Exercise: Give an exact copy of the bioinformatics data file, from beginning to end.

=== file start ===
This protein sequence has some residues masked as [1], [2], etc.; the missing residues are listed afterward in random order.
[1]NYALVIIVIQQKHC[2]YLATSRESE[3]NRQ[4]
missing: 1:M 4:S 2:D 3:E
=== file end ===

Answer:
This protein sequence has some residues masked as [1], [2], etc.; the missing residues are listed afterward in random order.
[1]NYALVIIVIQQKHC[2]YLATSRESE[3]NRQ[4]
missing: 1:M 4:S 2:D 3:E